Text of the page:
Investment talk: The difference between assets and liabilities

With the CV Coach

In this instalment, the CV Coach is looking into the investment cycle, and the need for financial literacy, as history have shown that many have struggled to separate the wheat from the chaff when it comes to business terms assets and liabilities.

Many have seen the going getting tough, and failed to narrate how and why that is so. It is because of lack of the technical know-how of the money movement system and the dynamics of how actually money works, that led to the failure by many to survive the storm more-so current economic set-up.

The failure to distinguish assets from liabilities has affected many would-be entrepreneurs, at the same time leading many to get it hard to come out of poverty. Some have made overnight fortunes like winning lottos, but failed to make it in life owing to lack of money movement dynamics.

In some instances many have acquired goods both moveable and immovable items, and call such items assets, while failing to utilise them as such. In some instances the acquired items have in fact been drawing money instead of bringing it. Be that as it may, when it comes to business sense, assets bring revenue, i.e. can be liquidated, while liabilities draw money out.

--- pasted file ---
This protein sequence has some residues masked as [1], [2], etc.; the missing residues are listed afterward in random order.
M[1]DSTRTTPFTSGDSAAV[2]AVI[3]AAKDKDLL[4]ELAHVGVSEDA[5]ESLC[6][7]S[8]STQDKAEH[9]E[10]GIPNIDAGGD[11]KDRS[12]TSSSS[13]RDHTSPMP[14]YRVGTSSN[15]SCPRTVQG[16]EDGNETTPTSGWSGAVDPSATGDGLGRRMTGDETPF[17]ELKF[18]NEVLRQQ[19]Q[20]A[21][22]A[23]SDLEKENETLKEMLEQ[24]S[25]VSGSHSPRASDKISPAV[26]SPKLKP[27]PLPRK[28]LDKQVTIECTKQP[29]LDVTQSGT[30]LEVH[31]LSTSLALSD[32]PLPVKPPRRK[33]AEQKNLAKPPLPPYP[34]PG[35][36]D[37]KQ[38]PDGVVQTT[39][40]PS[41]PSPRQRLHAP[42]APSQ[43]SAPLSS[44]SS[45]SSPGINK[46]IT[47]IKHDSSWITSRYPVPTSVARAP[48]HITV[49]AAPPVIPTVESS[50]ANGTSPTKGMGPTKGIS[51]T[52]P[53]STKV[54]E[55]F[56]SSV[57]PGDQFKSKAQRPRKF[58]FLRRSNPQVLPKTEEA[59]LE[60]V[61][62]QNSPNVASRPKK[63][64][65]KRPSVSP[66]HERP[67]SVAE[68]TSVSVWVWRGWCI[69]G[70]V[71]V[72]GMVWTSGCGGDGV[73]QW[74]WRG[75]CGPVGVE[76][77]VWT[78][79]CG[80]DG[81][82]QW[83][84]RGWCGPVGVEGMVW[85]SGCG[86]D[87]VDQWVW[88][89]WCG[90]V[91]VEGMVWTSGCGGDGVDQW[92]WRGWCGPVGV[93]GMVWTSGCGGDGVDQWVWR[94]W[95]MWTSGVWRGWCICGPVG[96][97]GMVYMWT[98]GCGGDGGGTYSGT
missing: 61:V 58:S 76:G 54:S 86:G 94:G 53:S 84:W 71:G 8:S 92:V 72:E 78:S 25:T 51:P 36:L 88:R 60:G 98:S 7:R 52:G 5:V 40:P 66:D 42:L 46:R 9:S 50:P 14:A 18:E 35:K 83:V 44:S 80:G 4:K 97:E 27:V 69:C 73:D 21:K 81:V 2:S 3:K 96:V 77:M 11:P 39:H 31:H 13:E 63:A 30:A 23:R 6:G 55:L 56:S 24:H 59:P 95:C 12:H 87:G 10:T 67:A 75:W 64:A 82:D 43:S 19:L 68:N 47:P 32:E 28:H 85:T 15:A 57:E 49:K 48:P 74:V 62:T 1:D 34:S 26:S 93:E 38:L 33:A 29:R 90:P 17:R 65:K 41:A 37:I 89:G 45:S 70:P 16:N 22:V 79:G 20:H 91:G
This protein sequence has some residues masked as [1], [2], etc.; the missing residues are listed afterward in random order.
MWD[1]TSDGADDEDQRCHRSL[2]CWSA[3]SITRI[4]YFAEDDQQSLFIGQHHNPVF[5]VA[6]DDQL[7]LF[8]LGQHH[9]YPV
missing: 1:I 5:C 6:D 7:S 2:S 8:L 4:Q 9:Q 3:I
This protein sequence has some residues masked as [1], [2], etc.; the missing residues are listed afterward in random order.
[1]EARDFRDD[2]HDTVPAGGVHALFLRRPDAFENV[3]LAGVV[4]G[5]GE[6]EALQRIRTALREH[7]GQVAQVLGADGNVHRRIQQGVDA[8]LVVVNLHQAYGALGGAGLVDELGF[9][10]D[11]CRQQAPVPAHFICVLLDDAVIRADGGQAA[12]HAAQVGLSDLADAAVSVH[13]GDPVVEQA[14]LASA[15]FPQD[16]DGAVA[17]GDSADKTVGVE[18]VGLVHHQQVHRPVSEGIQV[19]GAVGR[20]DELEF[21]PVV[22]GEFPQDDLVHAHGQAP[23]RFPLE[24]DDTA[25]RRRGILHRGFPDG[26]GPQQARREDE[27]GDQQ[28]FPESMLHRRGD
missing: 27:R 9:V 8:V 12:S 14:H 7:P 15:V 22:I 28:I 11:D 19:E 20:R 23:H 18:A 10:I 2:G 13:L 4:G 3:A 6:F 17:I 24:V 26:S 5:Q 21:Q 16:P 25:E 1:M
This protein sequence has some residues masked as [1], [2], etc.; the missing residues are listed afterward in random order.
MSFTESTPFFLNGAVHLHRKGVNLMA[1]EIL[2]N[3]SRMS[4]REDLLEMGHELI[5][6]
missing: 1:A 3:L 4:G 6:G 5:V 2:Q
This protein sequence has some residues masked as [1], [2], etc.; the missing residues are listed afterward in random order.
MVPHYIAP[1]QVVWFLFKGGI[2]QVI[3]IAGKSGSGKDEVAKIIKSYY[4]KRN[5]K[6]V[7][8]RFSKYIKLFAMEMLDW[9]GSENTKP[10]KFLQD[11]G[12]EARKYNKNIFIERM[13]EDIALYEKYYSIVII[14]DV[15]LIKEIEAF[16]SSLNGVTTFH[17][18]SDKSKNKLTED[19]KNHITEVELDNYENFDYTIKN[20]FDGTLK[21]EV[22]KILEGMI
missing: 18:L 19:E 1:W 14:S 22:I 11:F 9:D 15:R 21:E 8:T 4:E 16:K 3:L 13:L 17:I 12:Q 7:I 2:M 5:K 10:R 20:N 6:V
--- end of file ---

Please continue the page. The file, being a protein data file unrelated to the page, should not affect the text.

My accounting teacher used to say and I quote; “Your house can be one of your most valuable asset, or liability depending on how you are using it.”

Back then at high school level, that statement used to confuse most of us in the class, as we had been raised by parents who with no strings attached, viewed and regarded houses as assets in both businesses or otherwise.

According to my teacher in business language, a house becomes an assets when it gives you some form of returns, that income, for instance when you put tenants in it, and receive money in form of rentals, then it becomes an asset.

On the other hand, if a house is drawing out money from your purse, it then becomes a liability. In business sense, the ability to distinguish between assets and liabilities is the beginning of financial literacy.

For some a typical trend is that their job provides them with income, but instead of investing in things (assets) that generate money for them, they spend the revenue on things that draw money from them (liabilities).

Meanwhile, financial experts call for the acquisition of assets; if one wants to entertain the idea of making it in business life. This is what makes the Balance Sheet one of the key compasses, in determining areas of investing as far as the money market is concerned, they argue.

“Income should be higher than expenses, and assets should be greater than liabilities. When this is your position, it means you have more income to cover your expenses and still retain a surplus which you can re-invest into your business,” economists believe.

While, in this instalment I have taken an introductory and theoretical approach of how the money system works, the next one in a series will delve deeper into the practical aspect of this complicated, but important but matter.

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